A Time For Planting

"To everything there is a season, and a time for every purpose under Heaven," the Old Testament tells us. Seasons change as the leaves in autumn, turning yellow, red, and gold, then falling, only to be replaced with new in the spring. People go through seasons too.

Yet in our daily lives we often expect ourselves to be the same, day in and day out. Zen master Taisen Deshimaru says "Some people treat their bodies like machines and try to keep them running indefinitely; then they wear out and cannot find their balance, and then come sickness and death." We need to learn respect for our personal seasons.

Dr. Christianne Northrup, author of Women's Bodies, Women's Wisdom, compares a woman's menstrual cycle to the natural seasons. There is a time of the month when a woman extends outward to those around her, expressing herself and giving to others. And there is a time when she turns inward, doing inner work and cleansing. She may not feel like being social or constantly on the go. Pushing herself to do so does not promote good health.

Seasons and cycles are how Nature progresses and we can see how well it works. We see it in the trees and flowers. Flowers start as buds, then burst into bloom and show their glory. In time they begin to wilt, and then to die. It is necessary to remove the old, dead flowers to allow the plant to put her energy into creating new blooms, which replace the old. Given the right temperature, light, and care, this cycle continues without end.

Clearly we, as part of nature, go through the same process. Have you ever noticed that some times in your life are crowded with people and activities? Maybe you have children that keep you on the run. Maybe your work pace is frenetic. Then at some point you begin to notice things slow down. Kids grow up, relationships end, jobs change, projects get completed.

Do you then feel that something is wrong because your life has slowed down? It isn't. It simply means you have completed one phase of life. That part of your life has come to fruition and been harvested. The next, seemingly dormant phase, is equally important. It is the time for planting new seeds.

This is the time for you to clean out old relationships that may have become toxic. To let go of activities that are no longer fulfilling. It is not time to rush into busy-ness; it is a time for stillness and nurturing. Use it to digest what has happened, what has served you, and what has not.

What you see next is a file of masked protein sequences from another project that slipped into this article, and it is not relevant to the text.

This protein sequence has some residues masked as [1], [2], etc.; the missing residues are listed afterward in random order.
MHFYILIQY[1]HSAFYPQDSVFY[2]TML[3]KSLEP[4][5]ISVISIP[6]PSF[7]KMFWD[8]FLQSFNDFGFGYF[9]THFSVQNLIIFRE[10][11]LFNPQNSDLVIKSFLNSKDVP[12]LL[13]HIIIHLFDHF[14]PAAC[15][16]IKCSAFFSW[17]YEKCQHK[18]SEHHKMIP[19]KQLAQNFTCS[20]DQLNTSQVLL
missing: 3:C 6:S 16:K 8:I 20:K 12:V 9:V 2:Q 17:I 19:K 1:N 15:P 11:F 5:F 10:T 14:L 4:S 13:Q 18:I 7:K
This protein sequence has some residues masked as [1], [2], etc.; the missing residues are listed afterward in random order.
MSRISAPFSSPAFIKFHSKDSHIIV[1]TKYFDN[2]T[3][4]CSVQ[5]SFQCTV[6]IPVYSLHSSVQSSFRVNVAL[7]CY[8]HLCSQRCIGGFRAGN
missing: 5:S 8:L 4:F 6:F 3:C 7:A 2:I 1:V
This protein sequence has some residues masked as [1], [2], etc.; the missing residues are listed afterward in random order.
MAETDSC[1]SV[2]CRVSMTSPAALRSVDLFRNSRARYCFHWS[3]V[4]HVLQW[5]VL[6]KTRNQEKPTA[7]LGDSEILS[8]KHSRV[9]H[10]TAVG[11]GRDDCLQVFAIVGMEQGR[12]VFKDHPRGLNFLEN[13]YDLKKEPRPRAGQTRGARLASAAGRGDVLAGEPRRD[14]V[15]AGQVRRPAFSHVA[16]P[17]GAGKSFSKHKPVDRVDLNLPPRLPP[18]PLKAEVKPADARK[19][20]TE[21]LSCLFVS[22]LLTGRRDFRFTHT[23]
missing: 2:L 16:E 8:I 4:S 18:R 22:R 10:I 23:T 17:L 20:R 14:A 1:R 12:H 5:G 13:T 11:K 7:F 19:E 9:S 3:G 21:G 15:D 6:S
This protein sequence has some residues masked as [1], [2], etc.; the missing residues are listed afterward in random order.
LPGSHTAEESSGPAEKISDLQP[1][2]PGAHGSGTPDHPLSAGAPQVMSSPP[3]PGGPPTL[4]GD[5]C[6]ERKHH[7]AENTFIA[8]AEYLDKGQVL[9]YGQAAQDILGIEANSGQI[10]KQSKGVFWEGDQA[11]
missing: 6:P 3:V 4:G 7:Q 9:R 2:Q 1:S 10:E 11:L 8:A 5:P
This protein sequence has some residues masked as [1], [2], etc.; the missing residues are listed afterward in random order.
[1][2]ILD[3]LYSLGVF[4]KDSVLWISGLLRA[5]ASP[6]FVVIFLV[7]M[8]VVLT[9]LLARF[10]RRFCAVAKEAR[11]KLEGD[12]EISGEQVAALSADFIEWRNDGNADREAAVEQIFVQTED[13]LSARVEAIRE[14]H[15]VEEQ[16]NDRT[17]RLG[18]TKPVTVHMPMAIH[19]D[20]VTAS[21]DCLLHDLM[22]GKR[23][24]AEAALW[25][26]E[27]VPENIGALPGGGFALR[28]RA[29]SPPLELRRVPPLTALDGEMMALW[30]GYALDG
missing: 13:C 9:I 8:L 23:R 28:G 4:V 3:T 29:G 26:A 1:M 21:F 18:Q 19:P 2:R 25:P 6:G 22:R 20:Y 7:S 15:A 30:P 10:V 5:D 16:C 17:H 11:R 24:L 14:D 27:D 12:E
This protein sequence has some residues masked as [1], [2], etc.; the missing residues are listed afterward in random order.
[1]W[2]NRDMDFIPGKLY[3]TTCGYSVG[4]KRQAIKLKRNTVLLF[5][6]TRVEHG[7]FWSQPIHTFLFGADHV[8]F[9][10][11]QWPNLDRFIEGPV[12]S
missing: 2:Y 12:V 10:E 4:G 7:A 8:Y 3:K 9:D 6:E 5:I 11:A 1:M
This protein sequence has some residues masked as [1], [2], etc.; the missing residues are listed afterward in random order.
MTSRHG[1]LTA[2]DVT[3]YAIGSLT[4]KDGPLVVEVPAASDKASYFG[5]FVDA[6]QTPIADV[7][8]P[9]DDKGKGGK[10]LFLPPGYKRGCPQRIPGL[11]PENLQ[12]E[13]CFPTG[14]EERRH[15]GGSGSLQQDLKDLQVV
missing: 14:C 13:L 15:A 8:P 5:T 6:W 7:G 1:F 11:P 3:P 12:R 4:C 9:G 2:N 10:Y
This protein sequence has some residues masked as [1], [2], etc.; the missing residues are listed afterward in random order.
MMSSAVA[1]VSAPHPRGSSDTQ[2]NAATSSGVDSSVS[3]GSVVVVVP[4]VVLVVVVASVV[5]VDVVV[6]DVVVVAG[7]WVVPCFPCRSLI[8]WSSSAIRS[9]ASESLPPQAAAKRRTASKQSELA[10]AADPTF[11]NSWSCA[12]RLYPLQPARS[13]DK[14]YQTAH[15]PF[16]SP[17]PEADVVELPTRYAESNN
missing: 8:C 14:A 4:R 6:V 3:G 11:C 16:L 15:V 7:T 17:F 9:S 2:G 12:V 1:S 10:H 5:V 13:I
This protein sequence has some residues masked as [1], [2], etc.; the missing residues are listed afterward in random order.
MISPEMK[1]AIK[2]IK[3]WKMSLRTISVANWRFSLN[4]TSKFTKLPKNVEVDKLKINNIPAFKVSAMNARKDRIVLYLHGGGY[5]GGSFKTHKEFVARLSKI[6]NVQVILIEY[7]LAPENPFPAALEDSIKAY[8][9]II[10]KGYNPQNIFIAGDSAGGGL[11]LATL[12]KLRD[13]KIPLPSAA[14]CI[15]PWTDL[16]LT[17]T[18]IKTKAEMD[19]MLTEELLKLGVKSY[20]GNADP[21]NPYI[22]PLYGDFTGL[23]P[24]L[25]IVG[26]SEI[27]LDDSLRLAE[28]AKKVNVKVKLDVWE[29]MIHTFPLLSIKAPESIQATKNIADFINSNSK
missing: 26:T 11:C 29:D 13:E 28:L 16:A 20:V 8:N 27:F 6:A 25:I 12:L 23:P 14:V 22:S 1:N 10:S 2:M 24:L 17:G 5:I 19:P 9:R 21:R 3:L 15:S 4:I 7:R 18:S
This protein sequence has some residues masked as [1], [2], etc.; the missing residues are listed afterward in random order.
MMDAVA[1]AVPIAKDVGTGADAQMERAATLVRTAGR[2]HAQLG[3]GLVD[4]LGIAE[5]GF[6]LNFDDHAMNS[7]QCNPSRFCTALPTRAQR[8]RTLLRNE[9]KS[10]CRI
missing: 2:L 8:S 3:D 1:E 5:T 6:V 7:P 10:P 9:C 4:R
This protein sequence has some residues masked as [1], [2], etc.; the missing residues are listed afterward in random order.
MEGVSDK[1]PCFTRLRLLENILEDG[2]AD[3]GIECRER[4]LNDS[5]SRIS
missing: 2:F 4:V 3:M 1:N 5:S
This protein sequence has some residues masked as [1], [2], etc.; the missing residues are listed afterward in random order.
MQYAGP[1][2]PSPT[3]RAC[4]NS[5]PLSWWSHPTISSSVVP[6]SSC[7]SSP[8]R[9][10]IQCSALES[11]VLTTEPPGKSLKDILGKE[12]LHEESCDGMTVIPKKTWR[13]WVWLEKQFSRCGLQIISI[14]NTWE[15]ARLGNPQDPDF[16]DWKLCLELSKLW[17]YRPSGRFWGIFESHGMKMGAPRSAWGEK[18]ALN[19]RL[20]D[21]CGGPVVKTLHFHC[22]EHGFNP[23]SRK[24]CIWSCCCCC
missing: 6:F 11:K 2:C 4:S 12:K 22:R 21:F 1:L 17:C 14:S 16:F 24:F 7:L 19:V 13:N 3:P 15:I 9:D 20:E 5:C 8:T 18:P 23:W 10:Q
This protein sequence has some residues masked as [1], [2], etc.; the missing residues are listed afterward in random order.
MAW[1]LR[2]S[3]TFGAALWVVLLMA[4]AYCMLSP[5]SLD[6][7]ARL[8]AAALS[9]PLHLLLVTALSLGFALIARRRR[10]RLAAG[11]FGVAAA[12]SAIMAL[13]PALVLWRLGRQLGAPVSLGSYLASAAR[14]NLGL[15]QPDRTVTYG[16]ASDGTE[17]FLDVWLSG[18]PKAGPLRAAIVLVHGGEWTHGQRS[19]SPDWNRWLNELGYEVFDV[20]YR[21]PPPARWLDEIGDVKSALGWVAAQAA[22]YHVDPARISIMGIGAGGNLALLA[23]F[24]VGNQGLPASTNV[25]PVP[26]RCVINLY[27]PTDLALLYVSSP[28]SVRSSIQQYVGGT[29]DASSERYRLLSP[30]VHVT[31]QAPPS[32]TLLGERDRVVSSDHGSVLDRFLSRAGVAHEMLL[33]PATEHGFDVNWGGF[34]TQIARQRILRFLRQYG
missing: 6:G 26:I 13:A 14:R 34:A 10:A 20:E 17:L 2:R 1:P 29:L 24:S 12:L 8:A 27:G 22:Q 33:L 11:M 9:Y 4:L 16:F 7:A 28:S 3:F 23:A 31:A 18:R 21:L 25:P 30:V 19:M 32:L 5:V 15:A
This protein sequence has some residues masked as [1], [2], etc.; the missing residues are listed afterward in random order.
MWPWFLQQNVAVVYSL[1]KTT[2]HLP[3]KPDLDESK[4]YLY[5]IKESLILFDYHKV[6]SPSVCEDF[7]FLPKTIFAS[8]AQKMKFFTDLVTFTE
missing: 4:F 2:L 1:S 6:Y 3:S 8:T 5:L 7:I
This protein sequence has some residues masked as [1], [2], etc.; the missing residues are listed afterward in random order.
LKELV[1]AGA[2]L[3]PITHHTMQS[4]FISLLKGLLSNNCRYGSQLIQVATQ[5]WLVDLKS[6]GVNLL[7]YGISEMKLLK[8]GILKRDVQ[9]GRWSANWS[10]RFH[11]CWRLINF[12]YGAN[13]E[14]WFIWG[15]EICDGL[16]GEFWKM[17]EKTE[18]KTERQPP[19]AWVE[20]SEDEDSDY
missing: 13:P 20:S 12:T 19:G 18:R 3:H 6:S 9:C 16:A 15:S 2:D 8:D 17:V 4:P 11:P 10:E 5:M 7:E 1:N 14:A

I remember times when I felt like I was in a cocoon, yet I couldn't seem to snap out of it. I spent a lot of time reading and meditating, caring for my plants and animals and spending time alone. And it was the only place I wanted to be.

Despite criticism from others, I gave myself permission to be there. When the time came to be active, I was able to step into it, fortified with the wisdom and maturity I'd gained from my quiet times. Had I not taken that time for me, I couldn't have responded as creatively as I did.

There is a plant known as the Chinese Bamboo tree. Its seed stays buried for five years, seemingly without activity. During that time it must be watered and fed or it will die in the ground. But if properly cared for, the Chinese Bamboo begins to grow. It will grow 90 feet tall in sixty days. The question is, did it grow 90 feet in sixty days, or did it take five years?

The answer is obvious. It took five years of feeding and nurturing to bring it to the level where it could reach such miraculous growth. The growth is impressive. But the seemingly dormant period beforehand was absolutely vital. And do you not think that you are capable of even more than a simple plant?

In my law practice, there are times when there is so much to do there are just not enough hours in a day to get it all done. I may work late into the night, making sure everything is taken care of. And then the cases are completed, or something else shifts, and there is quiet time.

Having learned from my past experience, I now savor and utilize these times to their fullest, instead of obsessing about not being constantly busy. Can you imagine what it would be like if the phone NEVER stopped ringing? Of course we all love to welcome new business but it is just as important to welcome the spaces in between.

Slower times are a time for planting. In order to plant you must first prepare the soil, remove the old debris, and make room. Whether you are considering a new direction in your existing career, new relationships, or a new direction altogether, it is the same. Slow times are the perfect time to express your creativity. I spend my slow times writing or updating my web sites, something I love to do and rarely have time for anymore. I use them to explore new ideas I have wanted to try, or new places I've wanted to go.

There is an ebb and flow to life, and I am a part of it. So are you. We cannot expect the waves to constantly crest; they must first subside and return to the sea. Marianne Williamson says that we are like waves on the ocean, each of us thinking that we are different from other waves and not realizing we are all part of the same ocean.

I agree. And once we realize this truth, we need to accept and allow the nature of waves. Everyone does not "crest" at the same time. We need to honor our seasons and get in touch with the power of stillness in motion. This is when the universal rhythm manifests itself; this is when we discover who we are. You can no more force yourself than you can force a flower to bloom. So don't try. Realize that you are in the right place at the right time, doing the right thing. And so it is.

(Published in the PhenomeNEWS and Res Ipsa Loquitur, journal of the Washtenaw County Bar Association)

Mindy L. Hitchcock